- Friday, December 29, 2023

Before moving to Oklahoma, I served as the dean of students at a liberal arts college in Michigan. In that role, I also taught a few classes. One of them was the obligatory new student orientation course, where each year, I sought to orient my small group of freshmen to collegiate life and challenge them to wrestle with what it meant to be a disciplined thinker.

One assignment I routinely included in my syllabus was to watch the 1993 movie “Schindler’s List” and then write a three-page paper.

My goal was to get my students, who were just three months out of high school, to think about the culture of World War II Germany and ask themselves a few basic questions:

Why would any group of people ever succumb to the atrocities of the Holocaust? Why did the German culture — the culture out of which the Protestant Reformation came — lose sight of basic morality to the extent that it could no longer recognize something like genocide and mass murder as being so clearly evil and wrong?

After watching this movie, a student (I’ll call her Cynthia) turned in a fairly well-written paper. Cynthia had obviously paid attention and engaged with the film. Her overview of the story and its characters was thorough and accurate.

But it was the final sentence that I will never forget. Incredible as it seems, after watching this heart-wrenching movie and summarizing its plot and historical accuracy, Cynthia concluded: “But, who am I to judge the Germans?”

For most of my career, I assumed that the moral development models popularized in the 1990s were essentially beyond dispute. I studied the theories of Arthur Chickering, Lawrence Kohlberg, William Perry and Carol Gilligan in great detail and wrote about them extensively in my graduate and doctoral programs.

I and virtually every other burgeoning expert in education accepted the claims that young people come to college with foreclosed minds, thinking everything is black and white, right or wrong, because of what various authorities in their lives have told them. If the pastor said it is true, it’s true. If Mom said it’s right, it’s right. If Dad said it is wrong, it’s wrong.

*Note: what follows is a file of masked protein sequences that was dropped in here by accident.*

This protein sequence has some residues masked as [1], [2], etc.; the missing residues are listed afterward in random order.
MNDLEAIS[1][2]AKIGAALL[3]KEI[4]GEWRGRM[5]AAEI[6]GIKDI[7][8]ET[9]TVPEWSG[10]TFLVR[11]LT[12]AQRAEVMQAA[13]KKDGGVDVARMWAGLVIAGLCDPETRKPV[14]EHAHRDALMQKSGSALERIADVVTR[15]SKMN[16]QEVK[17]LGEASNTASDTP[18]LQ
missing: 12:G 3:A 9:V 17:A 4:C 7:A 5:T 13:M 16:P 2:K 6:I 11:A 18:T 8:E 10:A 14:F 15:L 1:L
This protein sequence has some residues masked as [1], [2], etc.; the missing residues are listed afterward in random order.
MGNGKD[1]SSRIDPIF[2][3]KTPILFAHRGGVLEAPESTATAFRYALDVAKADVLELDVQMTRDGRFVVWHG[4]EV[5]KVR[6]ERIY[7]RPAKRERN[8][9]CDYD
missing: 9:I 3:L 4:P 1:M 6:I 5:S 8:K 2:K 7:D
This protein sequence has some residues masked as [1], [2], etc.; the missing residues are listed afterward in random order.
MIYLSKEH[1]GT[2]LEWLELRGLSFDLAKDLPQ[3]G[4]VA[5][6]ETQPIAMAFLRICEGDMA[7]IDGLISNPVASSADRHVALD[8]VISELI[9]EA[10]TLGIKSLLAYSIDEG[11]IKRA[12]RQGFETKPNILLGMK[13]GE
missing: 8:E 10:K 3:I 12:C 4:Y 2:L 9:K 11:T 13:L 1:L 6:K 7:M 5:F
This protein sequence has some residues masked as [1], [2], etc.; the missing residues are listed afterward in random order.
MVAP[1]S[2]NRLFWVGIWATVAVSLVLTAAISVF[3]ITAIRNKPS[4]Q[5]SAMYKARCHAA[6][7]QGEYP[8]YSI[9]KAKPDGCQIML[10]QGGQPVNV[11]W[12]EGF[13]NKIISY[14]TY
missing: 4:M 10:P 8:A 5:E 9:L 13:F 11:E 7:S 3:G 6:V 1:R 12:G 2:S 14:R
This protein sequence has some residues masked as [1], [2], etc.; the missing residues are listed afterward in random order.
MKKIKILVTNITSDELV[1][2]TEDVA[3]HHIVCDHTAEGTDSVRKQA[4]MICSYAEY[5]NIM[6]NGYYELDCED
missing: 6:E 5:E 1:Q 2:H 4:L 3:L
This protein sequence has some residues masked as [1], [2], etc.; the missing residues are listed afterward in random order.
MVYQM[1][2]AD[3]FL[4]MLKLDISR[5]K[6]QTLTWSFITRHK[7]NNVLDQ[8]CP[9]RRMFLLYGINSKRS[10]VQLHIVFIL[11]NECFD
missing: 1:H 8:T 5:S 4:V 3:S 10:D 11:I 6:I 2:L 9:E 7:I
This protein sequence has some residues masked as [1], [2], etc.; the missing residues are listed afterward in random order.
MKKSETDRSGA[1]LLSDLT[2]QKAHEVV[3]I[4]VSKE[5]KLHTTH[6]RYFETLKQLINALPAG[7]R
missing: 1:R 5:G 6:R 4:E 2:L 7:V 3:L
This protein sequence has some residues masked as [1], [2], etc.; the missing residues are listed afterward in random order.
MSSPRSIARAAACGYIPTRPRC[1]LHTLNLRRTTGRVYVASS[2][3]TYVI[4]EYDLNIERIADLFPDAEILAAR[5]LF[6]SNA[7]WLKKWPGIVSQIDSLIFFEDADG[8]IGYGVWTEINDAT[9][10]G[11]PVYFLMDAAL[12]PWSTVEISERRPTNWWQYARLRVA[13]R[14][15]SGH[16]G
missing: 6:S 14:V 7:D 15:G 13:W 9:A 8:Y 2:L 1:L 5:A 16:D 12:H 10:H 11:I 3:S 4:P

Accordingly, we in the ivory tower believed our obligation was to challenge our students to grow beyond such truncated and simplistic assumptions and embrace the various facets of “truth.” Surely our students needed to step away from the comforts of home and church and become more nuanced in understanding the relative complexities of moral reasoning.

I no longer believe this. In his book “Generation X Goes to College,” Peter Sacks argues that one basic characteristic of modern college students is the oxymoronic belief in absolute relativism. Rather than entering college thinking everything is black and white and right or wrong, today’s students start their academic years assuming the exact opposite: Nothing is right or wrong. Everything is relative.

The contention that it’s all about personal choice and individual preference and the nearly universal judgment that it’s best not to judge is pervasive. Moral relativism is in the DNA of almost every millennial, Gen Zer and Gen Alpha. Very few of them believe in moral absolutes.

And facts don’t matter. Affirmation of their feelings is what they expect of their education, and most college administrators and faculty, like Claudine Gay of Harvard, are all too willing to go along and give our precious little darlings the participation trophies they so desperately want.

The problem here is obvious. If we remove the cornerstones of moral absolutes from the ivory tower, it inevitably crumbles into the moral confusion of the Tower of Babel. The result is that students like Cynthia and college presidents like Claudine Gay do not get the intellectual training they need to recognize evil.

What Cynthia needed to understand was this: We do have the right to judge the Nazis of 1933. What Ms. Gay needs to understand is that she has an obligation to judge the Hamas of 2023. It was wrong to shoot Jews in the head then, and it is equally wrong to behead Jewish babies now.

If you want to know why America seems to be on the cusp of being led by a generation of moral nihilists who think parachuting into a music concert and slaughtering all the attendees is justified, look no further than America’s schools and colleges.

What’s taught in the classroom will always be practiced in your culture. The chickens always come home to roost. Ideas always have consequences. And the morally vacuous ideas at Harvard, Dartmouth, Princeton, Yale, and even in the high school in your own backyard are horrifying. 

There’s a reason Cynthia couldn’t condemn the Nazis, and there’s a reason Claudine Gay can’t seem to condemn Hamas. It all goes back to terrible education.

• Everett Piper (dreverettpiper.com, @dreverettpiper), a columnist for The Washington Times, is a former university president and radio host.

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